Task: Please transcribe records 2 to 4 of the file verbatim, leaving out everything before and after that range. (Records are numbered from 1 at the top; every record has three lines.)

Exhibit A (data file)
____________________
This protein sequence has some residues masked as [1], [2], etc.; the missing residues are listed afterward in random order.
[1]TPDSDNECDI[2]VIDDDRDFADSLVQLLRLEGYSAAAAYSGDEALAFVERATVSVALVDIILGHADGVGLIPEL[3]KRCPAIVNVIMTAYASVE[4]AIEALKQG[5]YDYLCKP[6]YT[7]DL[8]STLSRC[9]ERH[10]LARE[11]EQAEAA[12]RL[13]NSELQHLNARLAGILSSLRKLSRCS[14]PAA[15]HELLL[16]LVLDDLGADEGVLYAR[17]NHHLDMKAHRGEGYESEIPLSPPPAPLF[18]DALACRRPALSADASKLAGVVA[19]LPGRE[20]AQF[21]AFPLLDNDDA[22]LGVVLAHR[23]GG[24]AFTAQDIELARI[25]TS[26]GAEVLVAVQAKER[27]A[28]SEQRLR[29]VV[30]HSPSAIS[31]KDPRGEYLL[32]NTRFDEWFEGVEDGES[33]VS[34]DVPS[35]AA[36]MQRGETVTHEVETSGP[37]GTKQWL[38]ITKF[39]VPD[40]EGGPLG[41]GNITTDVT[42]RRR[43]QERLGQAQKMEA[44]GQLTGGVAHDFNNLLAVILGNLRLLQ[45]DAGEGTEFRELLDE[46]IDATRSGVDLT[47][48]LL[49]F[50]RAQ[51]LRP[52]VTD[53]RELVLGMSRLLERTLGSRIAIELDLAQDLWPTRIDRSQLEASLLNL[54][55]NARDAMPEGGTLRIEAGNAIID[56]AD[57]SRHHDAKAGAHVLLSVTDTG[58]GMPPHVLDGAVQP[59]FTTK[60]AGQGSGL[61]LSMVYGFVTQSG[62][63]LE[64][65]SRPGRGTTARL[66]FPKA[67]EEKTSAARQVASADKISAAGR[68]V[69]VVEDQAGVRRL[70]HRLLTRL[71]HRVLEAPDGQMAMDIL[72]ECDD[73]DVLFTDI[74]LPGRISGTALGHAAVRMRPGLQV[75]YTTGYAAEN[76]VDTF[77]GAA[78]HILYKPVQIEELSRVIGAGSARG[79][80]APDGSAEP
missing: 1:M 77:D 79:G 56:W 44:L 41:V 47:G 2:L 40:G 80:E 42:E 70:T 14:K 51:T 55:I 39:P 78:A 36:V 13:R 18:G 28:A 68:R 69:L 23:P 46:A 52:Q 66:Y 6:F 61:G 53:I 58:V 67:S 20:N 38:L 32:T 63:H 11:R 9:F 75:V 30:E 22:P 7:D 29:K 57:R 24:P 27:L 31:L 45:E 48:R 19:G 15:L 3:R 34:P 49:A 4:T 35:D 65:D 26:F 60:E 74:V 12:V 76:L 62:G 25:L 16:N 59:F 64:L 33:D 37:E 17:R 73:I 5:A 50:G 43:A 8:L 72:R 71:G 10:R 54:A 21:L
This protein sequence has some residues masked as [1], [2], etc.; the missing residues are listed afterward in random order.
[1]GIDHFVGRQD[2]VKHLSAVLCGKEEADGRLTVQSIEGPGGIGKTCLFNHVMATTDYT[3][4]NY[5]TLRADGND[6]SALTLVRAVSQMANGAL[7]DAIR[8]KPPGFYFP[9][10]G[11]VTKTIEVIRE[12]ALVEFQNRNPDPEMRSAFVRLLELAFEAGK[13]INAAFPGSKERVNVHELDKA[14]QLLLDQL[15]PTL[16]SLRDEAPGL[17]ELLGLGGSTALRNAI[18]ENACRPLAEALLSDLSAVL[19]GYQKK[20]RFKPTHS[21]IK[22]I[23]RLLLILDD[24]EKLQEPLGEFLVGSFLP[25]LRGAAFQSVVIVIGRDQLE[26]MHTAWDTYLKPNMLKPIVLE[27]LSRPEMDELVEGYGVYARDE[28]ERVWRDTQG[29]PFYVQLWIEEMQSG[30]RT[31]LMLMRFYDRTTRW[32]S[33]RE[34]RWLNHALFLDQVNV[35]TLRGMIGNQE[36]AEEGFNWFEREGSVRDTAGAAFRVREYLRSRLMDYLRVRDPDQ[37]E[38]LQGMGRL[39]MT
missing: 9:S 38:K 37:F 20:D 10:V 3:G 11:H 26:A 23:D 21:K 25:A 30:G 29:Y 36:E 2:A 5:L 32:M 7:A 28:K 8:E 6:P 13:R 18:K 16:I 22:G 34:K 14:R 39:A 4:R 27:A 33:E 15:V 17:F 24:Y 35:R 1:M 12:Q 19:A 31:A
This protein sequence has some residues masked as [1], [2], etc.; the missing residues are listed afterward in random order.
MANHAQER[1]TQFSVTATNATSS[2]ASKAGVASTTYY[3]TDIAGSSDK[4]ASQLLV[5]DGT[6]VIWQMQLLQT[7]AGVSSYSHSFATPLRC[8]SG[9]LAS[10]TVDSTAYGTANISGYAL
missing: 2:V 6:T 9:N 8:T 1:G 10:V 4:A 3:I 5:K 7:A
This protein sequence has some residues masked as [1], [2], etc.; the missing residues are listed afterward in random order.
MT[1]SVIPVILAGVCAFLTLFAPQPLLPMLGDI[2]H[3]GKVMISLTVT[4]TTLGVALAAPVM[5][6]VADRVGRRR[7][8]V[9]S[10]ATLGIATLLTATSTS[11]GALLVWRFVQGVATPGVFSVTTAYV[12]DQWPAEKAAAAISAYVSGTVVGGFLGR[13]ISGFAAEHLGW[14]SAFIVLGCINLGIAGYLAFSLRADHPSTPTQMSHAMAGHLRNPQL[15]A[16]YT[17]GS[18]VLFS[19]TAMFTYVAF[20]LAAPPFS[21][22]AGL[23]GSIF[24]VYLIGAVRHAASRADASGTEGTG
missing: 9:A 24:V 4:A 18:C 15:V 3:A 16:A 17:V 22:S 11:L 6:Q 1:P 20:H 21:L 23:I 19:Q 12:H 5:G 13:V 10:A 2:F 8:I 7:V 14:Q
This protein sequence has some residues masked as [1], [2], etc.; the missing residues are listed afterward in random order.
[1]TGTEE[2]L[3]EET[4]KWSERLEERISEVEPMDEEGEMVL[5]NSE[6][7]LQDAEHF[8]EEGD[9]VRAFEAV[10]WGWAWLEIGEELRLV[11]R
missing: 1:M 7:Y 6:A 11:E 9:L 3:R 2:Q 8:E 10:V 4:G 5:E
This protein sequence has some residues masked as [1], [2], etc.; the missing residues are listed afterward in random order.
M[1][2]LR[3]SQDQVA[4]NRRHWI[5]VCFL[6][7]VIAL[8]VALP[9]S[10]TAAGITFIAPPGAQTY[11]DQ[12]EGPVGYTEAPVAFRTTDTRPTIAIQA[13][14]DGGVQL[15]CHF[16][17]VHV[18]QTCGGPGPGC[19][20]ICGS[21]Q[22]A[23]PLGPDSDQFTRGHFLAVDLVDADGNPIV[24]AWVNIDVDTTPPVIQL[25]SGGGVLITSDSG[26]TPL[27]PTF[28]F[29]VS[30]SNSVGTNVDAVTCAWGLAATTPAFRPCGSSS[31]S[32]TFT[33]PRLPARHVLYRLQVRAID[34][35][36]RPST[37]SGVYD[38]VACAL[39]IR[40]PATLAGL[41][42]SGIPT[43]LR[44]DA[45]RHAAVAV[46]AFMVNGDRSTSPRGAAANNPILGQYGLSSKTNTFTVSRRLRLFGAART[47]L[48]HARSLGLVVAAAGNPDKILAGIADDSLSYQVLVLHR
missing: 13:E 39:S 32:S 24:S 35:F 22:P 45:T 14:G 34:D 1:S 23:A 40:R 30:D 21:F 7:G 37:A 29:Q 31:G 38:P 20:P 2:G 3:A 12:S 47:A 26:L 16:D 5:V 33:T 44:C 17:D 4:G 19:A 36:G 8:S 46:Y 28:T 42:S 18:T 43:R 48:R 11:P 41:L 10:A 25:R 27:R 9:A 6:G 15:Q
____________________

This protein sequence has some residues masked as [1], [2], etc.; the missing residues are listed afterward in random order.
[1]GIDHFVGRQD[2]VKHLSAVLCGKEEADGRLTVQSIEGPGGIGKTCLFNHVMATTDYT[3][4]NY[5]TLRADGND[6]SALTLVRAVSQMANGAL[7]DAIR[8]KPPGFYFP[9][10]G[11]VTKTIEVIRE[12]ALVEFQNRNPDPEMRSAFVRLLELAFEAGK[13]INAAFPGSKERVNVHELDKA[14]QLLLDQL[15]PTL[16]SLRDEAPGL[17]ELLGLGGSTALRNAI[18]ENACRPLAEALLSDLSAVL[19]GYQKK[20]RFKPTHS[21]IK[22]I[23]RLLLILDD[24]EKLQEPLGEFLVGSFLP[25]LRGAAFQSVVIVIGRDQLE[26]MHTAWDTYLKPNMLKPIVLE[27]LSRPEMDELVEGYGVYARDE[28]ERVWRDTQG[29]PFYVQLWIEEMQSG[30]RT[31]LMLMRFYDRTTRW[32]S[33]RE[34]RWLNHALFLDQVNV[35]TLRGMIGNQE[36]AEEGFNWFEREGSVRDTAGAAFRVREYLRSRLMDYLRVRDPDQ[37]E[38]LQGMGRL[39]MT
missing: 9:S 38:K 37:F 20:D 10:V 3:G 11:H 26:A 23:D 21:K 25:A 30:G 29:Y 36:E 2:A 5:L 32:M 7:A 28:K 8:E 6:P 13:R 18:K 16:I 22:G 34:K 14:R 39:A 4:R 27:A 33:E 15:V 17:F 24:Y 35:R 1:M 12:Q 19:A 31:A
This protein sequence has some residues masked as [1], [2], etc.; the missing residues are listed afterward in random order.
MANHAQER[1]TQFSVTATNATSS[2]ASKAGVASTTYY[3]TDIAGSSDK[4]ASQLLV[5]DGT[6]VIWQMQLLQT[7]AGVSSYSHSFATPLRC[8]SG[9]LAS[10]TVDSTAYGTANISGYAL
missing: 2:V 6:T 9:N 8:T 1:G 10:V 4:A 3:I 5:K 7:A
This protein sequence has some residues masked as [1], [2], etc.; the missing residues are listed afterward in random order.
MT[1]SVIPVILAGVCAFLTLFAPQPLLPMLGDI[2]H[3]GKVMISLTVT[4]TTLGVALAAPVM[5][6]VADRVGRRR[7][8]V[9]S[10]ATLGIATLLTATSTS[11]GALLVWRFVQGVATPGVFSVTTAYV[12]DQWPAEKAAAAISAYVSGTVVGGFLGR[13]ISGFAAEHLGW[14]SAFIVLGCINLGIAGYLAFSLRADHPSTPTQMSHAMAGHLRNPQL[15]A[16]YT[17]GS[18]VLFS[19]TAMFTYVAF[20]LAAPPFS[21][22]AGL[23]GSIF[24]VYLIGAVRHAASRADASGTEGTG
missing: 9:A 24:V 4:A 18:C 15:V 3:A 16:A 17:V 22:S 11:L 6:Q 1:P 20:H 21:L 23:I 19:Q 12:H 5:G 13:V 10:A 2:F 8:I 7:V 14:Q